Topological aspects of DNA function and protein folding

This meeting will provide a forum for biological scientists, physicists and mathematicians to discuss recent developments in the application of topology to the study of DNA and protein structure.
The structure and function of DNA and proteins are affected by the topology of the DNA strands or polypeptide chains, respectively. During DNA replication, transcription or recombination, DNA molecules become supercoiled, knotted or catenated. These processes are dynamic and are modulated by the activity of site-specific recombinases, which break double stranded DNA at a specific locations, and re-assort and rejoin the ends, and DNA topoisomerases, which permit intra- or inter-molecular strand passages by mechanisms also involving the breaking and rejoining of the DNA backbone. The transient DNA breaks induced by topoisomerases have made them a fruitful target for cytotoxic antibacterial and anti-tumour drugs. Recent structural and biochemical studies have elucidated many mechanistic details of both topoisomerases and recombinases.
While supercoiling, knotting and catenation have been intensively studied for over 40 years, the realization that proteins can also be knotted dates back just one decade. The number of known proteins that form knots in their native structure is growing and we are beginning to understand how knotted proteins can fold, and the potential structural advantages of knotted proteins.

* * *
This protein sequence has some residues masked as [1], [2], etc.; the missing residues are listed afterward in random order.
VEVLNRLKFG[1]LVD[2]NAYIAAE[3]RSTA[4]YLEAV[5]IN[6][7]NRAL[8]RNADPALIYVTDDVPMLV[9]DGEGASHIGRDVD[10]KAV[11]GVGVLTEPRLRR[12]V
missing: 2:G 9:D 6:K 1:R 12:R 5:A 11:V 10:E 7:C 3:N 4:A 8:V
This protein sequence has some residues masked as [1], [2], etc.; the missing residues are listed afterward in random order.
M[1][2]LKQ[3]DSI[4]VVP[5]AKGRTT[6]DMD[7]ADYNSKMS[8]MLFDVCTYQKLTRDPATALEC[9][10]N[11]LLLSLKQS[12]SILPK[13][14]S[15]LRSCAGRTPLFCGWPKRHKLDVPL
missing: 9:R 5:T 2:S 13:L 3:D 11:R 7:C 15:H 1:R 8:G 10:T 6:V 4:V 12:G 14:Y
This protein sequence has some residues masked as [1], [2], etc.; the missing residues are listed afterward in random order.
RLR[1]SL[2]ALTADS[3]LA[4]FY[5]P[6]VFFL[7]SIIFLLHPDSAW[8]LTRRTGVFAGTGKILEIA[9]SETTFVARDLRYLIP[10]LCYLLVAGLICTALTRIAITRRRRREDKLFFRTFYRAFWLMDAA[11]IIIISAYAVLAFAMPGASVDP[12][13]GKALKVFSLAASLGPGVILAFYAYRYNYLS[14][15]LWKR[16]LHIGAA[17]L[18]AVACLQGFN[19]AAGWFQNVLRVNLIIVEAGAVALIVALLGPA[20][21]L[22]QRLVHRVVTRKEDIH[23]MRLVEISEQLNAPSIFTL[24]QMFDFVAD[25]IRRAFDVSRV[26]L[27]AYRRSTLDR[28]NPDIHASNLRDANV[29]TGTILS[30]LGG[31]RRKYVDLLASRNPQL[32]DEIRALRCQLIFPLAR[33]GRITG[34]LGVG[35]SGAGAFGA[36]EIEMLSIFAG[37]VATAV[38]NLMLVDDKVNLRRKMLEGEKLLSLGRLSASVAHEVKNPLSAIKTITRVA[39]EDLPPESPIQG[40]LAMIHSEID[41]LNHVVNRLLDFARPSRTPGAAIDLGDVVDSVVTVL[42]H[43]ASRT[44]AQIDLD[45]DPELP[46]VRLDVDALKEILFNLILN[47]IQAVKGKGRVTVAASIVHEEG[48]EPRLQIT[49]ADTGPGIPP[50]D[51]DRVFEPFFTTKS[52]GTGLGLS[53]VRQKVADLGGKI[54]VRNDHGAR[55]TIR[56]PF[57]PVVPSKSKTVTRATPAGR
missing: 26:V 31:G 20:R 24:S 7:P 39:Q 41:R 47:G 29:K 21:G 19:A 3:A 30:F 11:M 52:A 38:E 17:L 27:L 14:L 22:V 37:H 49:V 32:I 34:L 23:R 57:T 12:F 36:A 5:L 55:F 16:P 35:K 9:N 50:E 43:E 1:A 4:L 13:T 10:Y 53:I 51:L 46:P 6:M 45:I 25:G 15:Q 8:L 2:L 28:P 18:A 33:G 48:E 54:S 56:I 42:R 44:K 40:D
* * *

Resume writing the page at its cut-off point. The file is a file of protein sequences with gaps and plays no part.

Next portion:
+ show speakers and program
Craig Benham (University of California, Davis, USA)
Marek Cieplak (Polish Academy of Sciences, Warsaw, Poland)
Sean Colloms (University of Glasgow, UK)
Isabel Darcy (University of Iowa, USA)
Giovanni Dietler (EPFL, Lausanne, Switzerland)
Charles Dorman (Trinity College Dublin, Ireland)
Ian Grainge (University of Newcastle, Australia)
Kai Ishihara (Imperial College London, UK)
Sophie Jackson (University of Cambridge, UK)
Makkuni Jayaram (University of Texas at Austin, USA)
Alexander Kister (Rutgers, The State University of New Jersey)
Nancy Kleckner (Harvard University, Cambridge, USA)
Erez Lieberman Aiden (Harvard University, Cambridge, USA)
Steve Levene (University of Texas at Dallas, USA)
John Maddocks (EPFL, Lausanne, Switzerland)
Davide Marenduzzo (University of Edinburgh, UK)
Tony Maxwell (John Innes Centre, Norwich, UK)
Christian Micheletti (SISSA, Trieste, Italy)
Kenneth Millett (University of California, Santa Barbara, USA)
Leonid Mirny (Massachusetts Institute of Technology, USA)
Alfonso Mondragon (Northwestern University, Chicago, USA)
Mario Nicodemi (University of Naples Federico II, Italy)
Wilma Olson (Rutgers University, New Jersey, USA)
Eric Rawdon (University of St Thomas, Minnesota, USA)
Tamar Schlick (New York University, USA)
Chris Soteros (University of Saskatchewan, Canada)
Joanna Sulkowska (University of California, San Diego, USA)
David Swigon (University of Pittsburgh, Pennsylvania, USA)
Andrew Travers (University of Cambridge, UK)
Mariel Vazquez (San Francisco State University, USA)
Peter Virnau (Johannes Gutenberg-Universit├Ąt Mainz, Germany)
Alex Vologodskii (New York University, USA)
Krystyna Zakrzewska (IBPC, Paris, France)
Lynn Zechiedrich (Baylor College of Medicine, Houston, Texas, USA)

3 Sep - 7 Sep 2012

Cambridge
United Kingdom
meeting website